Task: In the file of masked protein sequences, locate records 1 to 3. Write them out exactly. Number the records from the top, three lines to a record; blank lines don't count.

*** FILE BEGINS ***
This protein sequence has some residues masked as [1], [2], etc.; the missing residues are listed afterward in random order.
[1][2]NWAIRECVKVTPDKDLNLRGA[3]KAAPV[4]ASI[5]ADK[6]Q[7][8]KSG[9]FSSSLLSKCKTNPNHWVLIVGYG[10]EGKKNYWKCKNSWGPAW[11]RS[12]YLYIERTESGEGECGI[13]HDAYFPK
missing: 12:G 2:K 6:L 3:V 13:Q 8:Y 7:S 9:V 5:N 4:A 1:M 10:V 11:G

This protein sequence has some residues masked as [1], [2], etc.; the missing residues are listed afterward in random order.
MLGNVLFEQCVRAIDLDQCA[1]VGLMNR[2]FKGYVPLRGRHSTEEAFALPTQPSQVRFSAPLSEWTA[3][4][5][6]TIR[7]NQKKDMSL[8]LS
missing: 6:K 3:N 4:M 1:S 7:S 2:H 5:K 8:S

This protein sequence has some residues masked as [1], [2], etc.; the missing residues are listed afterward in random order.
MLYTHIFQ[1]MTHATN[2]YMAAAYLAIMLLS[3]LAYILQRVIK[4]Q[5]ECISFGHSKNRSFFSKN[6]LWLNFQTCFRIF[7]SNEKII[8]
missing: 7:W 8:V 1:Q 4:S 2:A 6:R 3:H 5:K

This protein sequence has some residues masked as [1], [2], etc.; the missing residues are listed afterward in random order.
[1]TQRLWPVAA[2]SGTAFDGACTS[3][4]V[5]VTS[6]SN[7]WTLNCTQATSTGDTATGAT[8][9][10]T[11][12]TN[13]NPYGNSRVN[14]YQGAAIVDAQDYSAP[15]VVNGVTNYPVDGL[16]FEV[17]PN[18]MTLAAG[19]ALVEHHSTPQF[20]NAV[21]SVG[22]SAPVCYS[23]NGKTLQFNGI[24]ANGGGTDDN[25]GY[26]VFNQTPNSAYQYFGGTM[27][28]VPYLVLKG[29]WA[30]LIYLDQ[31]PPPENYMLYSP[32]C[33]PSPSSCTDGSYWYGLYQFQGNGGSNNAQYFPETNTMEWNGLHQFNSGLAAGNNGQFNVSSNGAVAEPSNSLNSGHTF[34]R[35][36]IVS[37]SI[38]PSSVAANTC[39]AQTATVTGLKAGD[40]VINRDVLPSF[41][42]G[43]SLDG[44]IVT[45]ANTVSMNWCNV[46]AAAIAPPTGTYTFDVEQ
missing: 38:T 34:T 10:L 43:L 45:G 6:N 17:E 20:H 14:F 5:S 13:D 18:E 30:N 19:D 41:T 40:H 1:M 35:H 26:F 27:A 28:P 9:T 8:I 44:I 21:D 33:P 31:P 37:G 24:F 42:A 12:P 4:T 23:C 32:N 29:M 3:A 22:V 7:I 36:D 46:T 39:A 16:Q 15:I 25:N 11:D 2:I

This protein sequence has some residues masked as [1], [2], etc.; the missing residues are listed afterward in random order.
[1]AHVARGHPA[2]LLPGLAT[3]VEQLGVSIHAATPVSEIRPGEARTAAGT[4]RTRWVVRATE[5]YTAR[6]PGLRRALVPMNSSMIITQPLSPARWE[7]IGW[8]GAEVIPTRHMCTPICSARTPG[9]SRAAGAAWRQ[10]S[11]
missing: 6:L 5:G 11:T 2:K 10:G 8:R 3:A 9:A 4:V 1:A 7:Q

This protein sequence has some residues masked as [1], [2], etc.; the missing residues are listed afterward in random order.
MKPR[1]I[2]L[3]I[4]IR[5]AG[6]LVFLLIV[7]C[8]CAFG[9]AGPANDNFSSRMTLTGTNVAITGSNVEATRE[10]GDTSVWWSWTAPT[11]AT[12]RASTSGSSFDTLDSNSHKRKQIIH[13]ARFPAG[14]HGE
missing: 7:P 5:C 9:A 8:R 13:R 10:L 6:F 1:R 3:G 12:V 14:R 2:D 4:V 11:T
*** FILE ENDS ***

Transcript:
This protein sequence has some residues masked as [1], [2], etc.; the missing residues are listed afterward in random order.
[1][2]NWAIRECVKVTPDKDLNLRGA[3]KAAPV[4]ASI[5]ADK[6]Q[7][8]KSG[9]FSSSLLSKCKTNPNHWVLIVGYG[10]EGKKNYWKCKNSWGPAW[11]RS[12]YLYIERTESGEGECGI[13]HDAYFPK
missing: 12:G 2:K 6:L 3:V 13:Q 8:Y 7:S 9:V 5:N 4:A 1:M 10:V 11:G

This protein sequence has some residues masked as [1], [2], etc.; the missing residues are listed afterward in random order.
MLGNVLFEQCVRAIDLDQCA[1]VGLMNR[2]FKGYVPLRGRHSTEEAFALPTQPSQVRFSAPLSEWTA[3][4][5][6]TIR[7]NQKKDMSL[8]LS
missing: 6:K 3:N 4:M 1:S 7:S 2:H 5:K 8:S

This protein sequence has some residues masked as [1], [2], etc.; the missing residues are listed afterward in random order.
MLYTHIFQ[1]MTHATN[2]YMAAAYLAIMLLS[3]LAYILQRVIK[4]Q[5]ECISFGHSKNRSFFSKN[6]LWLNFQTCFRIF[7]SNEKII[8]
missing: 7:W 8:V 1:Q 4:S 2:A 6:R 3:H 5:K